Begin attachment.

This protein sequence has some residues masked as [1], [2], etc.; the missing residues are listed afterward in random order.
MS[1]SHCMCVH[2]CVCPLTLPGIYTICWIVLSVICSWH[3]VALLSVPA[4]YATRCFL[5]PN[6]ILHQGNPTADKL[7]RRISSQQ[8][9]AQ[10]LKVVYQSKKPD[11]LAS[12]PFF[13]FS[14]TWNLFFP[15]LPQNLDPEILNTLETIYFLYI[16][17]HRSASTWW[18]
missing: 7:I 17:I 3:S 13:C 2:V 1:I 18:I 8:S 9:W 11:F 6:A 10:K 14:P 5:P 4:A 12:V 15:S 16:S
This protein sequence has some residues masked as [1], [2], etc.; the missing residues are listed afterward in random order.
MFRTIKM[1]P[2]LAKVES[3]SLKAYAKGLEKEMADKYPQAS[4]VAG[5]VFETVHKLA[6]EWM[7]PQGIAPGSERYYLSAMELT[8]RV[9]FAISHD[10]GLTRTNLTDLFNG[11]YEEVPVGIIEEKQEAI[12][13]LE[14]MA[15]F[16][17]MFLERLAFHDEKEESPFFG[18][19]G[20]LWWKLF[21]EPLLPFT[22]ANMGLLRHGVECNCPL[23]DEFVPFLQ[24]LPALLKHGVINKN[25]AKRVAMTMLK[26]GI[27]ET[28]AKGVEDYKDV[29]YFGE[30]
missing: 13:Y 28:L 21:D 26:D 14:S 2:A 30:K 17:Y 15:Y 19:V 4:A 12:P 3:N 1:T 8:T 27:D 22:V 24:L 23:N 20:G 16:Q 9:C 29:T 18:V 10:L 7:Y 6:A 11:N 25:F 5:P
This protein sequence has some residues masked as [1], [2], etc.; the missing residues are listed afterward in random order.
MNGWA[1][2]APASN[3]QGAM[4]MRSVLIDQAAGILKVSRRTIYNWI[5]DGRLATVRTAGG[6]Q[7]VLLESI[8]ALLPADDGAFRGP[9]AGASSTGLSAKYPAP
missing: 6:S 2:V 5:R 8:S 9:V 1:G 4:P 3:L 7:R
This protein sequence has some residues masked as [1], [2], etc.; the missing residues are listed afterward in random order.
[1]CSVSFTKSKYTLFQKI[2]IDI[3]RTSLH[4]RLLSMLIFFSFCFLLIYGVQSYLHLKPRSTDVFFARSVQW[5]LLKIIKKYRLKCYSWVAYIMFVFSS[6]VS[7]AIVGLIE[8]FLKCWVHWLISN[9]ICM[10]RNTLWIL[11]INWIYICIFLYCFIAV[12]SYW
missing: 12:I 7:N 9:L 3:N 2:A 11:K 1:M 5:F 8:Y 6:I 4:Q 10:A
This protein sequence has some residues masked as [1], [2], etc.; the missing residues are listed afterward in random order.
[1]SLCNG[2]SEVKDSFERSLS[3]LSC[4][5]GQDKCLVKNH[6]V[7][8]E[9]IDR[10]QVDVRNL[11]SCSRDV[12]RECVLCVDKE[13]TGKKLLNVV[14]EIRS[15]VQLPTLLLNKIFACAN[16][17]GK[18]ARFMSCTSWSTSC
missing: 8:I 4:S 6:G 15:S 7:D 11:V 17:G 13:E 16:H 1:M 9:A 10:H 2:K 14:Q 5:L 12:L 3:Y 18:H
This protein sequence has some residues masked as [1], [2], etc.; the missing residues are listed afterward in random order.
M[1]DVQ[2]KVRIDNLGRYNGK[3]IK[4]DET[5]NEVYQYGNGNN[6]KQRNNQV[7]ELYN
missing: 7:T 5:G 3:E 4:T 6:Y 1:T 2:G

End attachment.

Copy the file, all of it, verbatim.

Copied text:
This protein sequence has some residues masked as [1], [2], etc.; the missing residues are listed afterward in random order.
MS[1]SHCMCVH[2]CVCPLTLPGIYTICWIVLSVICSWH[3]VALLSVPA[4]YATRCFL[5]PN[6]ILHQGNPTADKL[7]RRISSQQ[8][9]AQ[10]LKVVYQSKKPD[11]LAS[12]PFF[13]FS[14]TWNLFFP[15]LPQNLDPEILNTLETIYFLYI[16][17]HRSASTWW[18]
missing: 7:I 17:I 3:S 13:C 2:V 1:I 18:I 8:S 9:W 11:F 6:A 10:K 14:P 5:P 4:A 12:V 15:S 16:S
This protein sequence has some residues masked as [1], [2], etc.; the missing residues are listed afterward in random order.
MFRTIKM[1]P[2]LAKVES[3]SLKAYAKGLEKEMADKYPQAS[4]VAG[5]VFETVHKLA[6]EWM[7]PQGIAPGSERYYLSAMELT[8]RV[9]FAISHD[10]GLTRTNLTDLFNG[11]YEEVPVGIIEEKQEAI[12][13]LE[14]MA[15]F[16][17]MFLERLAFHDEKEESPFFG[18][19]G[20]LWWKLF[21]EPLLPFT[22]ANMGLLRHGVECNCPL[23]DEFVPFLQ[24]LPALLKHGVINKN[25]AKRVAMTMLK[26]GI[27]ET[28]AKGVEDYKDV[29]YFGE[30]
missing: 13:Y 28:L 21:D 26:D 14:S 2:A 30:K 17:Y 15:Y 19:V 4:A 12:P 3:N 1:T 8:T 27:D 22:V 24:L 23:N 20:G 16:Q 9:C 29:T 18:V 10:L 7:Y 6:A 11:N 25:F 5:P
This protein sequence has some residues masked as [1], [2], etc.; the missing residues are listed afterward in random order.
MNGWA[1][2]APASN[3]QGAM[4]MRSVLIDQAAGILKVSRRTIYNWI[5]DGRLATVRTAGG[6]Q[7]VLLESI[8]ALLPADDGAFRGP[9]AGASSTGLSAKYPAP
missing: 6:S 2:V 5:R 8:S 9:V 1:G 4:P 3:L 7:R
This protein sequence has some residues masked as [1], [2], etc.; the missing residues are listed afterward in random order.
[1]CSVSFTKSKYTLFQKI[2]IDI[3]RTSLH[4]RLLSMLIFFSFCFLLIYGVQSYLHLKPRSTDVFFARSVQW[5]LLKIIKKYRLKCYSWVAYIMFVFSS[6]VS[7]AIVGLIE[8]FLKCWVHWLISN[9]ICM[10]RNTLWIL[11]INWIYICIFLYCFIAV[12]SYW
missing: 12:I 7:N 9:L 3:N 2:A 11:K 1:M 5:F 8:Y 6:I 4:Q 10:A
This protein sequence has some residues masked as [1], [2], etc.; the missing residues are listed afterward in random order.
[1]SLCNG[2]SEVKDSFERSLS[3]LSC[4][5]GQDKCLVKNH[6]V[7][8]E[9]IDR[10]QVDVRNL[11]SCSRDV[12]RECVLCVDKE[13]TGKKLLNVV[14]EIRS[15]VQLPTLLLNKIFACAN[16][17]GK[18]ARFMSCTSWSTSC
missing: 8:I 4:S 6:G 15:S 7:D 11:V 17:G 13:E 16:H 1:M 9:A 10:H 2:K 14:Q 5:L 12:L 3:Y 18:H
This protein sequence has some residues masked as [1], [2], etc.; the missing residues are listed afterward in random order.
M[1]DVQ[2]KVRIDNLGRYNGK[3]IK[4]DET[5]NEVYQYGNGNN[6]KQRNNQV[7]ELYN
missing: 7:T 5:G 3:E 4:T 6:Y 1:T 2:G